Learning a Second Language May Depend on the Strength of Connections in Brain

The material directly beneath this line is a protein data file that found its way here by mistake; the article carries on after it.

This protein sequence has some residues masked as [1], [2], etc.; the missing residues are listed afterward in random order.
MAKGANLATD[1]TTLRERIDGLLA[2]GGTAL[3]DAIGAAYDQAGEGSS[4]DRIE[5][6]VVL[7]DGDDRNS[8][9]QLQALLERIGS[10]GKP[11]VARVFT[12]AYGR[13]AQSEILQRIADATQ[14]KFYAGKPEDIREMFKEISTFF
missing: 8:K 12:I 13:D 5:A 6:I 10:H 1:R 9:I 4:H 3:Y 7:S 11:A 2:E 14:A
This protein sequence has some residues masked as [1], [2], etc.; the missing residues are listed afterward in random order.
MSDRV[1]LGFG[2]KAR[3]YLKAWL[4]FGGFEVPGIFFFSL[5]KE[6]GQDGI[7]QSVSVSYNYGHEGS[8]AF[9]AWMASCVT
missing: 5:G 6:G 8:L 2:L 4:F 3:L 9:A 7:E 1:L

Learning a second language is easier for some adults than others, and innate differences in how the various parts of the brain “talk” to one another may help explain why, according to a study published January 20 in The Journal of Neuroscience. “These findings have implications for predicting language learning success and failure,” said study author Xiaoqian Chai. The various regions of our brains communicate with each other even when we are resting and aren’t engaged in any specific tasks. The strength of these connections — called resting-state connectivity — varies from person to person, and differences have previously been linked to differences in behavior including language ability. Led by Chai and Denise Klein, researchers at McGill University explored whether differences in resting-state connectivity relate to performance in a second…


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